One of the supposed pearls of wisdom of the Middle East is that only radicals can make peace, because moderates are too weak to convince their own people to make the necessary concessions. By this token, only the hawkish Ariel Sharon was capable of withdrawing from the Gaza Strip, and only Hamas could ever sign an agreement that guarantees the Palestinian refugees financial compensation instead of the right of return to Israel. If this argument was true, Tony Blair would be an ideal prince of peace. Like his blood brother, US President George W. Bush, Blair has consistently honed the reputation of someone who sticks to his guns. "Hand on heart, I did what I thought was right," he said at his farewell speech in May. And as if this hadn't been clear enough, he added: "I may have been wrong, but believe one thing if nothing else, I did what I thought was right for our country."
In truth, Blair the rhetorical absolutist always remained a proponent of realpolitik, not just in the Northern Ireland negotiations, but also in the Arab world, where two decisions unrelated to Iraq have shaped his image. In 2003, after the Iraq war had begun, Blair negotiated a deal with Libyan dictator Moammar Gadhafi that rewarded Libya for abandoning its weapons of mass destruction by accepting it back into the international community. Blair visited Gadhafi in his desert tent during his farewell tour through Africa. But despite his achievements, Arab democrats have no illusions about Blair's legacy. "I believe he is committed to a just solution in Palestine," says Lebanese presidential candidate Shibli Mallat, "but I can no longer accept him as a champion of democracy and human rights."
First the Banker, Now the Preacher
In December, Blair stopped the investigation of an arms deal between British weapons manufacturer BAE Systems and Saudi Arabia. The British media had accused BAE of paying millions in bribes to Saudi Prince Bandar bin Sultan. Blair's argument that this type of investigation would have led to a "complete wreckage" of his country's strategic partnership with Saudi Arabia even irritated some in Saudi Arabia. "When it comes to setting an example of transparency and good government he is garbage," says human rights activist Ibrahim Mukaitib from the Saudi city of Dammam. "He placed himself in the shadow of the Americans. What should we expect from him in Palestine?"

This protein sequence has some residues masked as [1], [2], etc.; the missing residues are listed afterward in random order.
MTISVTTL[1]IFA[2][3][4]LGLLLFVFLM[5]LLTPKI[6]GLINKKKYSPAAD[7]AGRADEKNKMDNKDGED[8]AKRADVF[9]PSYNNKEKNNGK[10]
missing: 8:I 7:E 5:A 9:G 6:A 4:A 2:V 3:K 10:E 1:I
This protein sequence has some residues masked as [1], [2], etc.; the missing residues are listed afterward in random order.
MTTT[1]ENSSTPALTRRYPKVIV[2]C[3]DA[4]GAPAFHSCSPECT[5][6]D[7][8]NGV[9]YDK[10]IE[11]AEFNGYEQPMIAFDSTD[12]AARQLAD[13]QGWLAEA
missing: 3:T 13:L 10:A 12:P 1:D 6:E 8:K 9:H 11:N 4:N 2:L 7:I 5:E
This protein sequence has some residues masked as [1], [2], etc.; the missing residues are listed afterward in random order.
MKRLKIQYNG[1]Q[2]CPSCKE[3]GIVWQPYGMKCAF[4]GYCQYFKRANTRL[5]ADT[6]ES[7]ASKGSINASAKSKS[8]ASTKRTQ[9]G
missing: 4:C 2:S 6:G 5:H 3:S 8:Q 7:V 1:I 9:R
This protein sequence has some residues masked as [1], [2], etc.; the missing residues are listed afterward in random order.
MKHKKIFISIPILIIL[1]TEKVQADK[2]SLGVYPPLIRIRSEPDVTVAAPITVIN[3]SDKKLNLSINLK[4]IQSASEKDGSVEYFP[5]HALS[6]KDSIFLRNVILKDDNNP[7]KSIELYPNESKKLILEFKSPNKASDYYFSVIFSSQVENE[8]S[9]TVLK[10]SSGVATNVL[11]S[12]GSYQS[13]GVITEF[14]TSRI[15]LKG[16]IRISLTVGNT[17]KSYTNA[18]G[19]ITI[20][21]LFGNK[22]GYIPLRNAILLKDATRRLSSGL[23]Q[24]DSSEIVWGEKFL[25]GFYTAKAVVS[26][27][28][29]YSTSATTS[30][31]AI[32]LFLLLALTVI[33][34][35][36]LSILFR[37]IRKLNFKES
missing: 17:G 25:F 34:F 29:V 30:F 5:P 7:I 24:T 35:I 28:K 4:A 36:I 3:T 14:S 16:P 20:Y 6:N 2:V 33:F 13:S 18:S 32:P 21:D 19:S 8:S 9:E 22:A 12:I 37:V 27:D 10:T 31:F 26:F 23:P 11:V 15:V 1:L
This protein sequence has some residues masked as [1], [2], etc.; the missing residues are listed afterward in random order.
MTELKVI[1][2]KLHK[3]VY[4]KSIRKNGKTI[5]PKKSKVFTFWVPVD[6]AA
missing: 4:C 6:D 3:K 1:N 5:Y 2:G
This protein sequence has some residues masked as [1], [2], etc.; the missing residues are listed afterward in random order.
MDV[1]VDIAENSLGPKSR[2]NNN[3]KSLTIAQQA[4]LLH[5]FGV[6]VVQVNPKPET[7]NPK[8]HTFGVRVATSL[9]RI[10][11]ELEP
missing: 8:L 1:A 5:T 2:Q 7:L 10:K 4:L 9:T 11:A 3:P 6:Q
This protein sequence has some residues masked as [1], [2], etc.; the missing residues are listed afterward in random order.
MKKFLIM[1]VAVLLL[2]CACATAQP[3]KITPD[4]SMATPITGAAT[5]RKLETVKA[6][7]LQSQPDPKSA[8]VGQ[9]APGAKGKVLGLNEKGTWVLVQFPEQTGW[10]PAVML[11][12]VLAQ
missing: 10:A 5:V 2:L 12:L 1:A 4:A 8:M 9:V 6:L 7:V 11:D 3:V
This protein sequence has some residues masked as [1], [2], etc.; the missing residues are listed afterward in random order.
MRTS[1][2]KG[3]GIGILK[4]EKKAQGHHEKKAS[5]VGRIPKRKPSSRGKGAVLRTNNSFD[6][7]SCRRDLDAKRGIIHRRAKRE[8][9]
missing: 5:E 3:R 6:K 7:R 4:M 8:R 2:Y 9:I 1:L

Kofi Annan, the former UN secretary general, apparently would have preferred to send former German Foreign Minister Joschka Fischer as a negotiator to the Middle East, but Washington wanted Blair. Unoccupied for more than a year, the position of envoy isn't exactly something the statesmen of the world are squabbling over. Blair's predecessor, former World Bank President James Wolfensohn, was so exasperated with the job that he left it, and his suite in the American Colony Hotel in East Jerusalem, in April 2006.
And so the preacher follows the banker. Before the Iraq war Blair had the ear of many Arabs, but now he is more likely to merely hold the attention of Arab leaders. He will need both his enthusiasm and his talent for putting a positive spin on difficult situations. At the same time, Blair should be cautious with truths that later turn out to be untruths. It's the risk every preacher takes: That the congregation will ultimately take him at his word.